Lackluster voice-of-the-customer (VoC) is a common dilemma. Customer surveys that seemed so exciting initially get a ho-hum reaction when average ratings are stagnant. Employee engagement that you hoped to spur in customer experience management goes by the wayside when it looks like the company’s standing with customers is hunky-dory (satisfactory).
Sometimes the impetus for VoC was to reassure everyone that customers like the status quo. Or to get a customer report card that lets people get their bonus payout. Sometimes VoC was initiated to help marketing and sales with proof that customers are happy — a pubic relations initiative. However, if you’re hoping to reap greater ROI (return on investment) from your customer intelligence — and possibly differentiate customer experience, lackluster VoC can be solved in several ways:
- Shift from averages to percentages: seeing responses as different sized pools of customers makes the data more meaningful.
- Group percentages differently: add insights by looking at top-box and bottom-box customer groups with “x” characteristics vs. “y” characteristics, etc.
- Focus more on customer comments: comments are “pure” inputs (not biased by your company’s phrasing) and add more meaning to the numbers; comments are an under-utilized gold mine for stimulating and directing customer experience differentiation.
- Cut the data so that each part of your company sees what they can impact — this really piques interest.
- Require each part of the company to identify root causes and create action plans: helps managers pay attention to ongoing VoC reports as confirmations that they’re on the right track and/or opportunities to see a bit more of the issue or tweak their analysis and action plans.
- Collect VoC only as often as your company can “move the needle”: prevent fatigue for both managers and customers.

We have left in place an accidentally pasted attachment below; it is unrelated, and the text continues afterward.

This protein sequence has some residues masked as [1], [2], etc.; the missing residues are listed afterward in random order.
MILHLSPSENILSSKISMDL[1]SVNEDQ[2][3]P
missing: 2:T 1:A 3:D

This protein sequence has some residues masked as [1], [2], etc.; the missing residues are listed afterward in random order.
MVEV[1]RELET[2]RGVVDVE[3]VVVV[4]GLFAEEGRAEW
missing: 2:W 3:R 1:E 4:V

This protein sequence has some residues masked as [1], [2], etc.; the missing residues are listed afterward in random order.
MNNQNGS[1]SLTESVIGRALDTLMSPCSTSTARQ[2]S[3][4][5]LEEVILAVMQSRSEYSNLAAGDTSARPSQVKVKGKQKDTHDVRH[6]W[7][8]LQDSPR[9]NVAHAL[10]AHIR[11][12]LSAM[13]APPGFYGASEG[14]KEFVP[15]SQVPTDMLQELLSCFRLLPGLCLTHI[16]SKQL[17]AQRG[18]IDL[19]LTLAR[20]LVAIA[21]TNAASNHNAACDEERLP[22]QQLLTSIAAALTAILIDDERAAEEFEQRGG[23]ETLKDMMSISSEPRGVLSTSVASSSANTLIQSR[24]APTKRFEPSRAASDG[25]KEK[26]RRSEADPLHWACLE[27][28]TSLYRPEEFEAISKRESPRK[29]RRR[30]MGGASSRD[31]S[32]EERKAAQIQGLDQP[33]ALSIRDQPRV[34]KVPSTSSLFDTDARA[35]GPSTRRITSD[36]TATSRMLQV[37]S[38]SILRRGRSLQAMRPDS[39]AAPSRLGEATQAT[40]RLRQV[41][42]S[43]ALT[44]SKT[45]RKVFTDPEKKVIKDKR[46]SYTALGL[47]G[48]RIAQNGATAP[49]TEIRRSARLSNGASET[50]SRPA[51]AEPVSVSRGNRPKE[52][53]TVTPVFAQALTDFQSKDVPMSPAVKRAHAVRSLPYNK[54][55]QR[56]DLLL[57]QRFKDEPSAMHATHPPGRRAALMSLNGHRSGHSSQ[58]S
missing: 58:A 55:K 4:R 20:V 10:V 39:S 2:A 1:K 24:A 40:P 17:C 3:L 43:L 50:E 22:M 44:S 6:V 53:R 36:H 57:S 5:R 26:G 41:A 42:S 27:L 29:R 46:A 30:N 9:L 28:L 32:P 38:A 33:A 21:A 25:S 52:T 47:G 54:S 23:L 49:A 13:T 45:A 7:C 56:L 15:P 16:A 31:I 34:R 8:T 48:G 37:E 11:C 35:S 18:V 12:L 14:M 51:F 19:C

- Communicate to customers at-large: tell them what you’re working on and what you can’t work on; this can help manage expectations (i.e. closing the loop on a macro level).
- Challenge managers to apply VoC to as many processes and rituals in the company as possible: this is also a good way to make your company more customer-centered and to see what needs to be adjusted in your VoC methodology.
- Expect to transform the company: be bold in encouraging cross-functional tackling of issues that affect customer experience, even for the big things that initially seem like there’s nothing that can be done: inject creativity into customer experience innovation.
- Find new ways to share customer comment themes: keep VoC interesting, e.g. mini-webcasts exploring the theme, monthly live online interview of a customer, etc.
- Focus attention on metrics that depict action plan progress: focusing on action plan progress can be more powerful than focusing attention on the VoC metrics per se; VoC is a lagging indicator because it reflects what your stakeholders already know; improvement action plan metrics are leading indicators because they reflect what your stakeholders will soon see.
- Link lagging and leading indicators in a vertical dashboard: empower employees regarding the progress being made and help them see how everything is connected.
Inspire voice of the customer actions by making customer feedback inspiring. Relevance and resonance are the keys to motivating behavior. Two of the success factors for customer experience ROI are: presenting customer feedback to all employees and expecting action on customer feedback by owners of key drivers of customer experience. Make sure what’s being presented is directly applicable to each employee/executive group (relevance). Make sure there’s a compelling tie-in of customer feedback to something important to each employee/executive group, such as a corporate initiative or company value (resonance).
It’s like watching the scales to monitor my weight over time. It’s really only useful if I get up and take action. That’s where the value to my health occurs. With voice of the customer, don’t get stuck watching the numbers. Make it compelling to take action. That’s where the value to your business results occurs.
By the way, these ideas were generated within a few minutes by Lynn Hunsaker as a response to a question by a member of the Customer Experience Professionals Association. Lynn is one of ten members of the CXPA’s Customer Experience Experts panel, fielding questions from members. Answers are posted on the the CXPA site for all members’ benefit.